On Our Shelves Now
A queer cult classic in Taiwan, this super weird book about falling in love, going to college and maybe being a crocodile is like Michelle Tea meets Leonora Carrington, and it is wonderful.— Madeleine
The English-language premiere of Qiu Miaojin's coming-of-age novel about queer teenagers in Taiwan, a cult classic in China and winner of the 1995 China Times Literature Award.
An NYRB Classics Original
Set in the post-martial-law era of late-1980s Taipei, Notes of a Crocodile is a coming-of-age story of queer misfits discovering love, friendship, and artistic affinity while hardly studying at Taiwan’s most prestigious university. Told through the eyes of an anonymous lesbian narrator nicknamed Lazi, this cult classic is a postmodern pastiche of diaries, vignettes, mash notes, aphorisms, exegesis, and satire by an incisive prose stylist and major countercultural figure.
Afflicted by her fatalistic attraction to Shui Ling, an older woman, Lazi turns for support to a circle of friends that includes a rich kid turned criminal and his troubled, self-destructive gay lover, as well as a bored, mischievous overachiever and her alluring slacker artist girlfriend.
Illustrating a process of liberation from the strictures of gender through radical self-inquiry, Notes of a Crocodile is a poignant masterpiece of social defiance by a singular voice in contemporary Chinese literature.
About the Author
Qiu Miaojin (1969–1995)—one of Taiwan’s most innovative literary modernists, and the country’s most renowned lesbian writer—was born in Chuanghua County in western Taiwan. She graduated with a degree in psychology from National Taiwan University and pursued graduate studies in clinical psychology at the University of Paris VIII. Her first published story, “Prisoner,” received the Central Daily News Short Story Prize, and her novella Lonely Crowds won the United Literature Association Award. While in Paris, she directed a thirty-minute film called Ghost Carnival, and not long after this, at the age of twenty-six, she committed suicide. The posthumous publications of her novels Last Words from Montmartre and Notes of a Crocodile made her into one of the most revered countercultural icons in Chinese letters. After her death in 1995, she was given the China Times Honorary Prize for Literature. In 2007, a two-volume edition of her Diaries was published, and in 2017 she became the subject of a feature-length documentary by Evans Chan titled Death in Montmartre.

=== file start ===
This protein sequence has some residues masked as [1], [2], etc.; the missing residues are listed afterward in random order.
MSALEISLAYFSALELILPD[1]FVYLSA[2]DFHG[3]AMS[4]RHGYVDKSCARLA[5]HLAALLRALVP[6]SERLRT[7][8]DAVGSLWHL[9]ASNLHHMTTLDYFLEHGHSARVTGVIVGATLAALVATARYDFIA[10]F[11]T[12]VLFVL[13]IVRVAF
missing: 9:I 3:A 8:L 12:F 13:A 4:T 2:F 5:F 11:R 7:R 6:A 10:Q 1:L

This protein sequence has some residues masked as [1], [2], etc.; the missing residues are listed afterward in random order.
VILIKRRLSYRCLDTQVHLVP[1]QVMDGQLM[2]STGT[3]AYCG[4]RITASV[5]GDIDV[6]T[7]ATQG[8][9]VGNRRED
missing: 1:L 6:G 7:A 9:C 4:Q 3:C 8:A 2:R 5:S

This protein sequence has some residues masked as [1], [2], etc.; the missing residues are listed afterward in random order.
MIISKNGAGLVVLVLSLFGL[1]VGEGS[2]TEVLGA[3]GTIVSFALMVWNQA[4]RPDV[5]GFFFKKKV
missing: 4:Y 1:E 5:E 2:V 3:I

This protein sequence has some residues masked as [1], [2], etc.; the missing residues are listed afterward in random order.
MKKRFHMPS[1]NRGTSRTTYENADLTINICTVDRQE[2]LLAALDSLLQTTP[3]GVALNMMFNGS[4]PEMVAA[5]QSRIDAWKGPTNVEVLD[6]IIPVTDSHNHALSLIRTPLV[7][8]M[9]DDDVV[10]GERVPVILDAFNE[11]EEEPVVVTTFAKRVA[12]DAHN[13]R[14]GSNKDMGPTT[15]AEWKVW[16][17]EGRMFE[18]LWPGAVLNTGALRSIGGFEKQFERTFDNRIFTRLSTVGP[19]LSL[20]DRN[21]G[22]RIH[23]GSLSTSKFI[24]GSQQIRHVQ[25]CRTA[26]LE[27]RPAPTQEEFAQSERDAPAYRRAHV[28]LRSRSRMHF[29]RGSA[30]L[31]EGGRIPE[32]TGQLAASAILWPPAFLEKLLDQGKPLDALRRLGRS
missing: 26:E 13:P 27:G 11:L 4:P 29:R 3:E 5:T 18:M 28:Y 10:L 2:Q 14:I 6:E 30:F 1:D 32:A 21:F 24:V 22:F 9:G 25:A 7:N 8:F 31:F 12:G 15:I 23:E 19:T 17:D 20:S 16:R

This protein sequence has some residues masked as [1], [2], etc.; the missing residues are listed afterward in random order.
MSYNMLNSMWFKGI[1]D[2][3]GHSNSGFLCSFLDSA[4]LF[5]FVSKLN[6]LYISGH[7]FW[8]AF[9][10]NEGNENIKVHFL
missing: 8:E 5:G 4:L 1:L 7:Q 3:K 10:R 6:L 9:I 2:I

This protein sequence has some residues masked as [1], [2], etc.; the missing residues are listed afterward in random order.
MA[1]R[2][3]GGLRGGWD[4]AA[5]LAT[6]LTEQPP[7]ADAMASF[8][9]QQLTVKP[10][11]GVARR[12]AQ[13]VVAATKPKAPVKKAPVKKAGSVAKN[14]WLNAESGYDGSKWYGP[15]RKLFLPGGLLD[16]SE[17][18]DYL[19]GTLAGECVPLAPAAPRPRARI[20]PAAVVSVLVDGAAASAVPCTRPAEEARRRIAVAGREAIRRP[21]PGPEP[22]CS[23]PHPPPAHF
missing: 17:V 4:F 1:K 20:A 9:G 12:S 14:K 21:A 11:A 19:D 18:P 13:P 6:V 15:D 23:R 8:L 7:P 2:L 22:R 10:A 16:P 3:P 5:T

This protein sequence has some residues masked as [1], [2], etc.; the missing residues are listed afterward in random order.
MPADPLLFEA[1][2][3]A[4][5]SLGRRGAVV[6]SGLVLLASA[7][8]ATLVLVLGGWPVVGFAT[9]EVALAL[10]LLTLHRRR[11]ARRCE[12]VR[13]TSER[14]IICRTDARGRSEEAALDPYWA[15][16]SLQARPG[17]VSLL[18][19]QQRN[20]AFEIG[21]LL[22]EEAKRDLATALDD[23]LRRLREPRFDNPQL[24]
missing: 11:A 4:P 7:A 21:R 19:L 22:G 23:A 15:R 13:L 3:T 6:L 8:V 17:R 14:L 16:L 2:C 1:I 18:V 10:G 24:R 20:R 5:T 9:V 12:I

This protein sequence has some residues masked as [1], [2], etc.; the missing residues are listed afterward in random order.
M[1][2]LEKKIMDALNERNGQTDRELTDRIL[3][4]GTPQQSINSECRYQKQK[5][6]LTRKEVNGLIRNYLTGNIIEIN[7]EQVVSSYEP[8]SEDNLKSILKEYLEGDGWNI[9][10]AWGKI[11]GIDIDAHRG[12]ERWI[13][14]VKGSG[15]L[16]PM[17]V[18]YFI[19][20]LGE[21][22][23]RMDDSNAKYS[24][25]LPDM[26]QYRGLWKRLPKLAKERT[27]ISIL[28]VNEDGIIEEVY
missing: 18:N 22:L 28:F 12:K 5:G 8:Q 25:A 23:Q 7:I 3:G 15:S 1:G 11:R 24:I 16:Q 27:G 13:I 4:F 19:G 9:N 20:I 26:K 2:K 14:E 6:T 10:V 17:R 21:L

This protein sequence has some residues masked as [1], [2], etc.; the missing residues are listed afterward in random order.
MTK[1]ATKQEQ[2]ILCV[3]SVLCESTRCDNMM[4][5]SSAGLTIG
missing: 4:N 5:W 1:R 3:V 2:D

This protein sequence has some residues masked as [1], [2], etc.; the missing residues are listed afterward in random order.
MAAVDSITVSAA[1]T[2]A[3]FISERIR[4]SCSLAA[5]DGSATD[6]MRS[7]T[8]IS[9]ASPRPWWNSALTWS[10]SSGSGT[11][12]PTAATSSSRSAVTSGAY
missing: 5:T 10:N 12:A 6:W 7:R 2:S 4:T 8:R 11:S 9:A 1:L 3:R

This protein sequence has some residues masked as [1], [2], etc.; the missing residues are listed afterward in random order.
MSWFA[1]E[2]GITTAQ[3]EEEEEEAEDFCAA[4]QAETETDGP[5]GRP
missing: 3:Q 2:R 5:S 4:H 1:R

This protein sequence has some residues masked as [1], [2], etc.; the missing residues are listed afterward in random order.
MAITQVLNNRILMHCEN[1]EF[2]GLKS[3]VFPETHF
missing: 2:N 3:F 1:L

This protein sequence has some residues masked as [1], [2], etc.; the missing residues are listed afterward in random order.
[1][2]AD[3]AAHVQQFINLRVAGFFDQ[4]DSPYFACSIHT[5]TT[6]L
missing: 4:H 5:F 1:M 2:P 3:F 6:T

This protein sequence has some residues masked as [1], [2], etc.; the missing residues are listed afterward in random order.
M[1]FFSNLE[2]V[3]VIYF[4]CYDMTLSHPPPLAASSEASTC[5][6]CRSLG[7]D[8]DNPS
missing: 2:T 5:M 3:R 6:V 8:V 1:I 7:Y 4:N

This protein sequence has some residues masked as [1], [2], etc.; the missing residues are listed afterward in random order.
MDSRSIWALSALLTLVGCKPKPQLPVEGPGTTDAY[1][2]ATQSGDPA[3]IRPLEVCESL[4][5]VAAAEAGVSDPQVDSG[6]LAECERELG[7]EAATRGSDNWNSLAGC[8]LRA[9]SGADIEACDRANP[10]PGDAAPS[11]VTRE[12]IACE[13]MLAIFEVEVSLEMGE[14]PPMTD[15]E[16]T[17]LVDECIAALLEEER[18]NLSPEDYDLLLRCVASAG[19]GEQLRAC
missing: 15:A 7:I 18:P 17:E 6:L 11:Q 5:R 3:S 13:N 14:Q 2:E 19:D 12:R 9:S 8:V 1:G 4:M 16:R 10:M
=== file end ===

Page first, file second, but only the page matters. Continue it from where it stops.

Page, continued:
Bonnie Huie is the recipient of a PEN/Heim Translation Fund Grant. Her rendition of Motojirō Kajii’s story “Under the Cherry Blossoms” was nominated for a Pushcart Prize, and she has also translated the work of Tatsuhiro Ōshiro. Her writings and translations appear in The Brooklyn Rail, Kyoto Journal, and Afterimage. Huie lives in New York.
“[A] thrillingly transgressive coming-of age story by the Taiwanese writer Qiu Miaojin. Bonnie Huie's translation is nothing short of remarkable—loving, even; one gets the sense that great pains have been taken to preserve the voice behind this lush, ontological masterwork...First published in 1994, [it] is in many ways a futuristic text, as it contains conversations about identity that are happening now - and ones that have yet to. It is refreshing to read a novel that so frankly examines patriarchy, misogyny, homophobia, gender normativity and capitalism—especially one that howls so freely with pain." —Leopoldine Core, The New York Times Book Review
"Billed as a cult classic and crafted with a unique mix of notes, diary entries, short scenes, and satire, this updated translation will shed more light on the work of a renowned but little-known author." —Sara Novic, Elle
"Her prose is in turns satirical, obsessive, and devastating, and explores 'closetedness' amidst consuming romantic love, isolation, and crippling mental illness…Qui’s work has, in a way, fulfilled what both the narrator Lazi and the crocodile are yearning for throughout the book: communion and solace with like-minded creatures." —Liz von Klemperer, Lambda Literary
"Miaojin's willingness to show youth at its most self-absorbed and earnest is part of the book's appeal. Most readers—perhaps especially those who identify as LGBTQ—will see themselves somewhere in Lazi's agonized social circle. But Miaojin also reminds her readers at every turn how truly isolating otherness can be...A meandering, but moving, look at queer identity.” —Kirkus Reviews
"Despite a short life, Qiu Miaojin has left behind a notable legacy in contemporary Chinese literature. Her writings, along with her tragic death, have shed new light on the predicament gays and lesbians faced in Taiwanese society.... At the heart of Qiu’s work lies the author’s recognition that the nature of passion and love intensifies human existence in both its most beautiful and its most monstrous moments." —Li-hua Ying, Professor of English, Bard College
"Qiu Miaojin...had an exceptional talent. Her voice is assertive, intellectual, witty, lyrical, and intimate...her works continue to command a huge following among college-educated lesbians in Taiwan, for she gave beautiful and soulful expression to the experiences of that community." —Tze-Lan D. Sang, Professor of Chinese literature and media studies, Michigan State University